It’s been a good week for audio-visual focussed activism, riding on the unharnessed power of music and videos to get voices that need to be heard, heard; and stories that need to be told, told. As far as the former is concerned, Sofia Ashraf just catalysed a massive amount of awareness surrounding Kodaikanal’s almost-buried Mercury poisoning case that puts Unilever right at the centre of the catastrophe, responsible for the damage they caused. The latter, however, sees indie-music favourites, The Ska Vengers, choose to make an activist from the 1940’s actions heard, through an animated retelling of the story of Udham Singh. His deed? He shot a colonial British officer for verbally concurring that the 1919 Jallianwallah Bagh Massacre was justified.
On July 31, the two-piece ska band released a new song and video titled ‘Frank Brazil’ to commemorate the 75th death anniversary of Indian freedom fighter, Shaheed Udham Singh, who had several aliases just like this one. He was branded a terrorist and executed for the assassination of Michael O’Dwyer, the British Lieutenant Governor of Punjab at the time of the horrific Jallianwala Bagh massacre in Amritsar, on April 13, 1919, in which 1, 000 people were killed within 10 minutes of firing.
Watch the video below:
The band’s lead singer, Taru Dalmia, says he wanted to make a song about Udham Singh, “ever since I learned of him and have been researching him over the years.” Echoing a sentiment of many millennials in the country, he also admits, “Part of what drove me to write the song is that upon first learning of Singh I could not believe that I had never heard of him. One man’s terrorist is another man’s freedom fighter. The song is our attempt to pay tribute to one of our national heroes.”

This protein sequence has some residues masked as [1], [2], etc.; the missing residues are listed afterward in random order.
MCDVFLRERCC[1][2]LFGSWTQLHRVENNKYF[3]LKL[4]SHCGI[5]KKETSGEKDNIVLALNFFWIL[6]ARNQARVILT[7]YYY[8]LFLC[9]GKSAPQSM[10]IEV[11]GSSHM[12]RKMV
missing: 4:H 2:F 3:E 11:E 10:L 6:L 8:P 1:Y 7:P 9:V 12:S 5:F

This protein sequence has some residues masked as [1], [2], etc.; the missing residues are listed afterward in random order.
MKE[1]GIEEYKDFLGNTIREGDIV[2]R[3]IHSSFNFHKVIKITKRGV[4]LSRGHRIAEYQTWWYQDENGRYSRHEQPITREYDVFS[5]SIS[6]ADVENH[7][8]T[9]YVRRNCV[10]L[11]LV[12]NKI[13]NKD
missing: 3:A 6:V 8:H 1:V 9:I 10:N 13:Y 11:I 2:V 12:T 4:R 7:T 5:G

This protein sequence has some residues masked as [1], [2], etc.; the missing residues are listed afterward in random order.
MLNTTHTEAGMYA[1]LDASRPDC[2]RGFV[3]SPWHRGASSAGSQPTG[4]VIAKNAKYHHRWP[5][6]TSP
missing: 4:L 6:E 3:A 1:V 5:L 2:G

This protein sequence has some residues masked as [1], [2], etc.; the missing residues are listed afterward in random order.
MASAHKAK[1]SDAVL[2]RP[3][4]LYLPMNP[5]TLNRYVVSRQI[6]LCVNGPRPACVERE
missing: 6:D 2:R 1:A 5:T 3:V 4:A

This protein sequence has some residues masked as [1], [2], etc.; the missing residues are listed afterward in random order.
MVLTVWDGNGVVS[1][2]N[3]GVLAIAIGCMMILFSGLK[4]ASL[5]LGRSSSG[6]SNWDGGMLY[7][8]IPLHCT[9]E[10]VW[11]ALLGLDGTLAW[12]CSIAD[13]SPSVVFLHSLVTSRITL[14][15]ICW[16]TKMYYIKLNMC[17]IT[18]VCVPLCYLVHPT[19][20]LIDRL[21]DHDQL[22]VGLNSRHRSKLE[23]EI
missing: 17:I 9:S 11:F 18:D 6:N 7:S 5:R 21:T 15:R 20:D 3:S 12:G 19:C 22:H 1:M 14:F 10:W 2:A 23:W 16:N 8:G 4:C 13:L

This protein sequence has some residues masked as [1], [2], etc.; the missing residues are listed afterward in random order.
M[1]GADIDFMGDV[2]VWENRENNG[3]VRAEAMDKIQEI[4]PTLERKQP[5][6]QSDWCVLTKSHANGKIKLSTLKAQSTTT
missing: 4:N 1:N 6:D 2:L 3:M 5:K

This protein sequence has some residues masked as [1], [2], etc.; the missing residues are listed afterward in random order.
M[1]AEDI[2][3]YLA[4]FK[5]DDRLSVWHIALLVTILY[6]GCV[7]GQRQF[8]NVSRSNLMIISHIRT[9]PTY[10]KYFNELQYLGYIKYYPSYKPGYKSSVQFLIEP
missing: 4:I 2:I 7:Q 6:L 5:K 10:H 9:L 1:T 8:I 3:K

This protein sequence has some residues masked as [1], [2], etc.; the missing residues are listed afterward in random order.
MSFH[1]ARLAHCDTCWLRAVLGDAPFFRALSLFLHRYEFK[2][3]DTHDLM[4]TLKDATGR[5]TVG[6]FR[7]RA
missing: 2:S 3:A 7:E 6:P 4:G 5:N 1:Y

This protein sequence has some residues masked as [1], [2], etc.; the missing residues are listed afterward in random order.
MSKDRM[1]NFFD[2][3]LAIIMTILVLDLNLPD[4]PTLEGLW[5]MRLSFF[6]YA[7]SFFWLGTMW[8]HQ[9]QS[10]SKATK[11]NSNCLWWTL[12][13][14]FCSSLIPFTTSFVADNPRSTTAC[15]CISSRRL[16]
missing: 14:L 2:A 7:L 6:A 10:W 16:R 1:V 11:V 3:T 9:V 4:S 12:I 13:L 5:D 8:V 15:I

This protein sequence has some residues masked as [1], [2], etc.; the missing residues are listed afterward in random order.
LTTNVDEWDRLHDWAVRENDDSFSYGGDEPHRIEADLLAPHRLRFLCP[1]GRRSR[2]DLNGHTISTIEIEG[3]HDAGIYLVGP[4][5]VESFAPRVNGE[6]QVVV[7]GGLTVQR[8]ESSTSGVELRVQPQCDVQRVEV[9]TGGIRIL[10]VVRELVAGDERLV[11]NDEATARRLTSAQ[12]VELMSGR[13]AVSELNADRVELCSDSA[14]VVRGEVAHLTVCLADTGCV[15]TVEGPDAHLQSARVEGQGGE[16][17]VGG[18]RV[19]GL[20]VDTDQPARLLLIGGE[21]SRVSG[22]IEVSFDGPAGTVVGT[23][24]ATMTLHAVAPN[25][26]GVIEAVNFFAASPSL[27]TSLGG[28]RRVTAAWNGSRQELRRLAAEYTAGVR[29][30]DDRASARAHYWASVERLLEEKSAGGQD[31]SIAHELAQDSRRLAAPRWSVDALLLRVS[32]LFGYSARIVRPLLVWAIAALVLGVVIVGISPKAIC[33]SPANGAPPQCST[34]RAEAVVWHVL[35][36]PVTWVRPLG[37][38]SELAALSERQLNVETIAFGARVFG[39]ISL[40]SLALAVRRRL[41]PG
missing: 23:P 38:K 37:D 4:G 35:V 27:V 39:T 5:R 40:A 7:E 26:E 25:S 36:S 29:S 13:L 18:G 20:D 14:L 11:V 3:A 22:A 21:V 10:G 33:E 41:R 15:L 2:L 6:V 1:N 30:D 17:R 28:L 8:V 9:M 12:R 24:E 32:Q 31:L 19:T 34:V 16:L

While the lyrics of the song capture the powerful spirit of Singh himself stating that he doesn’t care if he spends 99 years in jail, or is sent to the electric chair for his actions; the stunning animation (created by Kunal Sen and Tisha Deb Pillai) follows the 21 years of Singh’s life after the massacre to the point of his assassination of Michael O’Dwyer, and his consequent execution in Pentonville Prison.This is, however, by no means this group’s first foray into socially and politically conscious music and video-making. They’ve gotten our feet moving and minds working with socially relevant themes in the past such as ‘Badda,’ which laments the censorship of our media that is so rampant today, and talks about the manipulation of the Indian news media to suit personal interests.
They didn’t mince any words with the animated video titled “A message to you, Modi” in 2014 either, when - through a cover of The Specials’ 60’s tune ‘A Message to you, Rudy’ - they blasted Narendra Modi, then political frontrunner for the national elections, for his oppressive views on journalistic and artistic freedom, women’s safety and the rights of the LGBT community and other minority groups - and most of all, his role in the 2002 Gujarat riots, highlighting that all of these should be issues of concern for everyone in the country, including BJP supporters.
Watch Badda below:
In fact, Delhi Sultanate went on record to say, “In 2002, we had terrible riots in the state of Gujarat, some people have described it as a pogrom in which more than 2,000 Muslims had been killed. Many people are convinced that he played a direct role in these riots.And this man has a huge, very well-funded PR campaign.”
Additionally, Delhi Sultanate’s organisation ‘Word Sound Power’ has also done some incredible socio-political work, and they also played at the largest rock concert to be held in a prison, playing for 2, 000 inmates inside South Asia’s largest jail, Tihar, in 2012.
When you take their formidable track record into account, we can only hope that artists like these continue their fight against the powers that be through their art, regardless of the rampant censorship spree that our current government seems to be on. It just goes to show that they can ban beef, and porn, and anything else they please, but they can’t ban people from making (musical) noise about it.
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